reply to post by MystikMushroom
Wow- I really hate to make my very first post on ATS such a *itchy one- but here goes anyway.
I have to point out that your ability to pick out every possible "perk" of military service while managing to completely ignore why perhaps that
"perk" is a necessity or *gasp* perhaps even well earned is really quite impressive.
And for everyones info- I've been married to an active duty Marine for 19years. He has served over 4 years in our current combat zones and more than
6 since 9/11 away from home on GWOT assignments.
1. Housing "allowances" are part of a salary package that members sign on for. Being assigned a home on base/post was a requirement of military
life until fairly recently. The DoD had difficulties providing enough housing for an all professional military (means more families-careerist) and
there were serious health consequences regarding very aging housing. (ie. asbestos, ground water contamination) It also important to consider the
financial implications for a family having to move every 2-3 years to areas with dramatically different costs of living- but no pay adjustments.
2. Tri care isn't free. Though again, medical care is part of the contract for employment the same as Blue Cross is for other jobs.
3. Military personnel buy their uniforms.
4. The commissary prices are not the same everywhere. I can't even buy the same items in California that I can in NC much less expect them to be
the exact same price.
6. Most of the recreational opportunities your addressing are only available onboard military bases and are not Disneyland Resort facilities.
7. The Military Star card can be a necessity for a young family when new uniforms & supplies are required before a deployment. And just like with any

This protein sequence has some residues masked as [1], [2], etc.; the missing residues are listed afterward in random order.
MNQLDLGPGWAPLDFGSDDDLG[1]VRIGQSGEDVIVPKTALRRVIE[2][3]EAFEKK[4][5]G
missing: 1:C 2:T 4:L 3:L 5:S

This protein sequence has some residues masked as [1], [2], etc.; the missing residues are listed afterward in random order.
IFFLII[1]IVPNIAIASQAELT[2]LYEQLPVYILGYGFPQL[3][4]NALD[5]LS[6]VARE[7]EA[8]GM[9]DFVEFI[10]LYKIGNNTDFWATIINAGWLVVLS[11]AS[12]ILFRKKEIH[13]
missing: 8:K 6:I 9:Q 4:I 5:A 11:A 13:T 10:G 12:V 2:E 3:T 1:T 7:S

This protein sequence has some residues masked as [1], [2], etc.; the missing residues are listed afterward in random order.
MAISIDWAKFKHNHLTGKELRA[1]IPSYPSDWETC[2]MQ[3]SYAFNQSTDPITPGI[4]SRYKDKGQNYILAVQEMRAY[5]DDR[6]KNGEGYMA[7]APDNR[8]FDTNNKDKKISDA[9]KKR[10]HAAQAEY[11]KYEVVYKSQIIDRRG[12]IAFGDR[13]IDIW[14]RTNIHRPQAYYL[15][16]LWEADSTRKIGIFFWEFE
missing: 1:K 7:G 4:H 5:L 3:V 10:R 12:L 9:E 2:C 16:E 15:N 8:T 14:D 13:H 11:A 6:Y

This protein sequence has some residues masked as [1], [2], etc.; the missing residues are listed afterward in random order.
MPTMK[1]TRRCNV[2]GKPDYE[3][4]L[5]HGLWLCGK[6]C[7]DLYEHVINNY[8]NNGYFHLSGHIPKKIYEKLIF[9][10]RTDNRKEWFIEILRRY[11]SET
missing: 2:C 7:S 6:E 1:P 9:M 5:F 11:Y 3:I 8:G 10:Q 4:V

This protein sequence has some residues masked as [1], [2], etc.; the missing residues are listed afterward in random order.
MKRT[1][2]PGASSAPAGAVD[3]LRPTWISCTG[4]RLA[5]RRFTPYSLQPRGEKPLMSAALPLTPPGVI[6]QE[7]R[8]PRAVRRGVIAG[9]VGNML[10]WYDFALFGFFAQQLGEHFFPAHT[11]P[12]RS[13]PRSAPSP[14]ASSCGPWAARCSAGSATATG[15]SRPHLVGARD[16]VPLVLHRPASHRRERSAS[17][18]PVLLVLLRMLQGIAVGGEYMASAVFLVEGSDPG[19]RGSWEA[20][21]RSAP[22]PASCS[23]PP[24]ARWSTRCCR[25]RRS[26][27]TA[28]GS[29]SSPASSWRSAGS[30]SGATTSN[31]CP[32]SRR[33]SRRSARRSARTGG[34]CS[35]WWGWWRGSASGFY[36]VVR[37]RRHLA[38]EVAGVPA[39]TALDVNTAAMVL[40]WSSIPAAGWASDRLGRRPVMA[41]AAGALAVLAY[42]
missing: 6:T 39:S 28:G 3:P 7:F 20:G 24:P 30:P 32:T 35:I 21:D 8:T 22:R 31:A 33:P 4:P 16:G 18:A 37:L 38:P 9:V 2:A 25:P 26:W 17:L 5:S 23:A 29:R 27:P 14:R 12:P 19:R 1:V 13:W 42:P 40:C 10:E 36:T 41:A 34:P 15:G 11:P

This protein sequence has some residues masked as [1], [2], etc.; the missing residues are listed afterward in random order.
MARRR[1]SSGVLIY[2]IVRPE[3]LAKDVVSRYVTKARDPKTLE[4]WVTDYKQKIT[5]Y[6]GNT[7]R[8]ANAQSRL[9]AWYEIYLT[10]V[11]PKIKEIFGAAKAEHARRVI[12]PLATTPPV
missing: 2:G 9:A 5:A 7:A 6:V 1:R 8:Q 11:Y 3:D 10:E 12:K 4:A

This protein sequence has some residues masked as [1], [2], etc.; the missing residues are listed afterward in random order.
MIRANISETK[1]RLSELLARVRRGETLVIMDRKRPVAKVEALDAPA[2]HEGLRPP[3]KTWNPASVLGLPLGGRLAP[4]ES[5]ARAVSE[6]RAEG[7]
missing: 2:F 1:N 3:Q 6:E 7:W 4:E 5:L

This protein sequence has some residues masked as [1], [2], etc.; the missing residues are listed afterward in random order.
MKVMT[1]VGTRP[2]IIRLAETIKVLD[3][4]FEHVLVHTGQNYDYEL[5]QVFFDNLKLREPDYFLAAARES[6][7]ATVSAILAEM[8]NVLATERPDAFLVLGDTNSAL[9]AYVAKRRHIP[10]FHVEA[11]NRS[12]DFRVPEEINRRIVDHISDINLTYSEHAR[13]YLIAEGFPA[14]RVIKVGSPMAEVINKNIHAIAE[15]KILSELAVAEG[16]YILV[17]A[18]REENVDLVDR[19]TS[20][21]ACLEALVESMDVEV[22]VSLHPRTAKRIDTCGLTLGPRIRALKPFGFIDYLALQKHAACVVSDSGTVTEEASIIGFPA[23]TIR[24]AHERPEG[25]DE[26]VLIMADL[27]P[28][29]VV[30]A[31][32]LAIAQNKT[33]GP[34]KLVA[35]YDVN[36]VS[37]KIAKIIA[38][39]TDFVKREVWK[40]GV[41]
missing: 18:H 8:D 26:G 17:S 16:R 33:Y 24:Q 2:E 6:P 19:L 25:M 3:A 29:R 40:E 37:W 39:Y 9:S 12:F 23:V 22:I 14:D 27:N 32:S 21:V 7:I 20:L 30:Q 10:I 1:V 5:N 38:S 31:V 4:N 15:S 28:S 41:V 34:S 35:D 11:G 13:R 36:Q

other means of credit, there is a charge for not having a long credit history.8
8. USAA is not discounted insurance. I could do much better with Geico pricewise. What USAA is however, is an extremely quality organization.
There are definite benefits in having access to it.
9. Pretty much the only time my husband has used a mess hall regularly was during deployments. And FYI, you receive a food allowance which is either
included in your pay, or removed depending on whether or not you are utilizing it. Meaning, it's not free- part of a contract agreement for
11. In 19 years my family has not once been able to take advantage of a Hops flight- because we're not together or can't run the risk of running
over my Husband's available leave time.
Also, I think it's important that you remember that these are individuals who do not work standard 40 hour weeks by a long stretch. There are
weeks/months at a time spent sleeping in tents in the field living off of MRE's even when they are not deployed. As well as nights/weekends/holidays
standing duty and the inevitable must be "on-call" even when on leave. We've had to leave family at Christmas so my husband was 2hrs less from
work in case he's called up.
You do see a large number of "badass" vehicles on military bases. Please remember that your talking about a work force of primarily young men.
Young men who before marriage are living on base and deploying. What else are they gonna buy?
Just a little FYI re the MRE's. It is not healthy for most servicemembers to be relying on them for nutrition for extended periods of time. They
were designed as high fat content foods to be useful when living outdoors in extreme conditions where standard food preparation wasn't available.
When people are deploying 3, 4, 5 times for 1 year plus at a time eating only MRE's- it can create dangerous health concerns, and their bodies do
belong to the US Gov't; it's an obligation to protect their investment.